Rank and Organization:

First Lieutenant, and Adjutant, 24th Wisconsin Infantry. Place and date: At Missionary Ridge, Tenn., November 25, 1863. Entered service at: Milwaukee, Wis. Birth: Springfield, Mass. Date of issue: June 30, 1890.


Seized the colors of his regiment at a critical moment and planted them on the captured works on the crest of Missionary Ridge.[12][13][14]

Just over eight decades later (1864–1945), his son, Douglas MacArthur, would also gain fame for leading U.S. forces to victory in the Philippines. Arthur MacArthur Jr. and Douglas MacArthur were the first father and son ever to each be awarded a Medal of Honor. To date, the only other father and son to be given this honor are former President Theodore Roosevelt and his son, Theodore Roosevelt Jr.


Fort MacArthur, which protected the San Pedro, California, harbor from 1914 until 1974, was named after General Arthur MacArthur. Camp MacArthur, a World War I training camp in Waco, Texas, was also named for the General.[15]

One of MacArthur's fellow officers in the 24th Wisconsin was future United States Senator John L. Mitchell, the father of controversial Army aviator Major General Billy Mitchell. MacArthur's son, General Douglas MacArthur, was a member of the younger Mitchell's court martial in 1925.

The actor Tom Palmer (1912-1997) played Arthur MacArthur Jr. in the 1959 episode, "The Little Trooper", of the syndicated television anthology series, Death Valley Days, hosted by Stanley Andrews. Child actor Bryan Russell (1952-2016) played Arthur's four-year-old son, Douglas, the subject of the title of the episode, set at Fort Selden in the New Mexico Territory. Leonard Bremen (1915-1986) was cast as played Trooper Norkul, who takes a protective interest in young Douglas.[16]


Insignia Rank Component Date
  First Lieutenant 24th Wisconsin August 24, 1862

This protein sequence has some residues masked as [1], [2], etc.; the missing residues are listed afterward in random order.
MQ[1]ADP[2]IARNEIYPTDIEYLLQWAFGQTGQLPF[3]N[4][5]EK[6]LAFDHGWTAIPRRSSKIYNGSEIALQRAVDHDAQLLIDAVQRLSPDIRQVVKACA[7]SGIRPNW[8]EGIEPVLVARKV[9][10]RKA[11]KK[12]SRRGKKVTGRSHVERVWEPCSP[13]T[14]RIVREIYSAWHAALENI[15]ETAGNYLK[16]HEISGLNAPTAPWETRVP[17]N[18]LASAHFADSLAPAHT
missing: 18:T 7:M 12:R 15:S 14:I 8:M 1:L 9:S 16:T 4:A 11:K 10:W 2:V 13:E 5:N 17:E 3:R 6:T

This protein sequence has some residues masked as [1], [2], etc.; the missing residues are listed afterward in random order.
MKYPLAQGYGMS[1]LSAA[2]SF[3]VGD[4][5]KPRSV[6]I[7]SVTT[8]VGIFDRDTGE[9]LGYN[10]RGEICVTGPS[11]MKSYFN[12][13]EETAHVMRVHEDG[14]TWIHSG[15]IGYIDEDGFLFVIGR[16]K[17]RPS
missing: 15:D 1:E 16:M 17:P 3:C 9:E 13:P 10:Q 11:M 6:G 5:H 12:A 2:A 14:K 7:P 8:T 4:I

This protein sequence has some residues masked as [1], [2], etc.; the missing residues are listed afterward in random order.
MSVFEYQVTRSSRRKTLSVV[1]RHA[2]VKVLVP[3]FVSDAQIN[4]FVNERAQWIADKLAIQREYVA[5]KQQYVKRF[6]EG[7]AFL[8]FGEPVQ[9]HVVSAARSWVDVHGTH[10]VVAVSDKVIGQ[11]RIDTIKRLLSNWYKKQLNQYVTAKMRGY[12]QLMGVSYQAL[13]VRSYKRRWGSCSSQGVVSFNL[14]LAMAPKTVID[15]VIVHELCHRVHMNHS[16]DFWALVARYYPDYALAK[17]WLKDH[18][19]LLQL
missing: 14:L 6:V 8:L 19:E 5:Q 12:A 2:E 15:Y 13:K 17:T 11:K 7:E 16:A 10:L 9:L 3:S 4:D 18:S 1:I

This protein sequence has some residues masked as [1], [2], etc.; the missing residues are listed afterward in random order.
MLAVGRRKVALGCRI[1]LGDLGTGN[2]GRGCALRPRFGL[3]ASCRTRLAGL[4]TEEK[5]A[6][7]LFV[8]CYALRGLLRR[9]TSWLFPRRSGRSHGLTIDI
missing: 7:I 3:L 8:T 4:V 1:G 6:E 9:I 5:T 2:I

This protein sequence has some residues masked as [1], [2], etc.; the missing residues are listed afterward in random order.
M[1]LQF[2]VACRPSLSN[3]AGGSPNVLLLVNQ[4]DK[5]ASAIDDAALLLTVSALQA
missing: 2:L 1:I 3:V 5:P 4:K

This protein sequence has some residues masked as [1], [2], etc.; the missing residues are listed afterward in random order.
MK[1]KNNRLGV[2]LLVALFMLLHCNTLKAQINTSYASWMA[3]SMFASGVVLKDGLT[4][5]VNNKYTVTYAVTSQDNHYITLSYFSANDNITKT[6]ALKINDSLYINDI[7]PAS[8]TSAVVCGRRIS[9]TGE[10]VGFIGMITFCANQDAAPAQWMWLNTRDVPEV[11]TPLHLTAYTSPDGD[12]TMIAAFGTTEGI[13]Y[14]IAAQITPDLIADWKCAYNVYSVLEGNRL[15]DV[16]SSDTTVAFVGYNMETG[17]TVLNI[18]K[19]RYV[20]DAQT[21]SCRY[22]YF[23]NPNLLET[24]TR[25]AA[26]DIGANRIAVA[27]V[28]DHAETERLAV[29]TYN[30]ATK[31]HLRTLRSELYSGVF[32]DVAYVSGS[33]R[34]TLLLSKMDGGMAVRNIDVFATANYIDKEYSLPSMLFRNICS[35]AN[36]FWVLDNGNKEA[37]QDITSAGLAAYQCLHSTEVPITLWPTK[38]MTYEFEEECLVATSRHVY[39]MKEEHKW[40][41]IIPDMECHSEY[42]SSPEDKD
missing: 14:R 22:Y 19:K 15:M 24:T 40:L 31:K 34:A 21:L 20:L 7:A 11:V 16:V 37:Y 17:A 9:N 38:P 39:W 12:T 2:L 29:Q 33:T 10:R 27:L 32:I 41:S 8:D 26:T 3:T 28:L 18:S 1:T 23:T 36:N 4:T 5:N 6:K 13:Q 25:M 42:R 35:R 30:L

Major 24th Wisconsin January 25, 1864
  Brevet Colonel Volunteers March 13, 1865
  Lieutenant Colonel 24th Wisconsin May 18, 1865
  Second Lieutenant Regular Army February 23, 1866
  First Lieutenant Regular Army February 24, 1866
  Captain Regular Army July 28, 1866
  Major Regular Army July 21, 1889
  Lieutenant Colonel Regular Army May 26, 1896
  Brigadier General Volunteers May 27, 1898
  Major General Volunteers August 28, 1898
  Brigadier General Regular Army January 2, 1900
  Major General Regular Army February 5, 1901
  Lieutenant General Regular Army September 15, 1906


Union Army

  • First Lieutenant, 24th Wisconsin Volunteer Infantry Regiment, Union Army – August 4, 1862
  • Major, 24th Wisconsin Volunteer Infantry Regiment, Union Army – January 25, 1864
  • Brevet Lieutenant Colonel and Brevet Colonel – March 13, 1865
  • Lieutenant Colonel, 24th Wisconsin Volunteer Infantry Regiment, Union Army – May 18, 1865
  • Mustered out of Volunteer service – June 10, 1865
  • Colonel, 24th Wisconsin Volunteer Infantry Regiment, Union Army – June 13, 1865 (Commissioned but not mustered)

United States Army

In popular cultureEdit

See alsoEdit


  1. ^ "McArthur, Arthur 1815 - 1896". Wisconsin Historical Society. Archived from the original on February 2, 2014.
  2. ^ Perret, Geoffrey (1996). Old Soldiers Never Die: The Life of Douglas MacArthur. New York City: Random House, Inc. p. 3. ISBN 9780679428824.
  3. ^ Wurts, John S. (1945). Pedigrees of the Barons (1942). Brookfield publishing Company. p. 438. Retrieved May 16, 2018.
  4. ^ Young, Kenneth R. (1994). The General's General: The Life and Times of Arthur Macarthur. Westview Press. p. 4. ISBN 9780813321950. Retrieved May 16, 2018.
  5. ^ a b Marble, John Emerson (1943). The New England Historical and Genealogical Register. New England Historic Genealogical Society. p. 343. Retrieved May 16, 2018.
  6. ^
  7. ^ MacArthur 1964, pp. 13–14.
  8. ^ a b
  9. ^ James 1970, p. 25.
  10. ^ James 1970, p. 23.
  11. ^ "From Turbulence to Tranquility: The Little Rock Arsenal Part 2". MacArthur Museum of Arkansas Military History. Archived from the original on July 6, 2008. Retrieved May 23, 2010.
  12. ^ (2010). "Civil War Medal of Honor citations". Retrieved May 23, 2010.
  13. ^ Congressional Medal of Honor Society (2010). "MacArthur, Arthur Jr". Mt. Pleasant, South Carolina: Congressional Medal of Honor Society. Retrieved May 23, 2010.
  14. ^ "Medal of Honor recipients: Civil War (M-Z)". Fort Lesley J. McNair, Washington, DC: United States Army Center of Military History. May 21, 2010. Archived from the original on June 4, 2010. Retrieved May 23, 2010.
  15. ^ "Camp MacArthur". Texas State Historical Association. Retrieved April 16, 2012.
  16. ^ "The Little Trooper on Death Valley Days". Internet Movie Database. Retrieved December 29, 2018.
  17. ^ Historical Register and Dictionary of the United States Army, 1789–1903. Francis B. Heitman. 1903. Volume 1. pg. 652.


External linksEdit

Government offices
Preceded by
Elwell Stephen Otis
Military Governor of the Philippines
May 5, 1900 – July 4, 1901
Succeeded by
William Howard Taft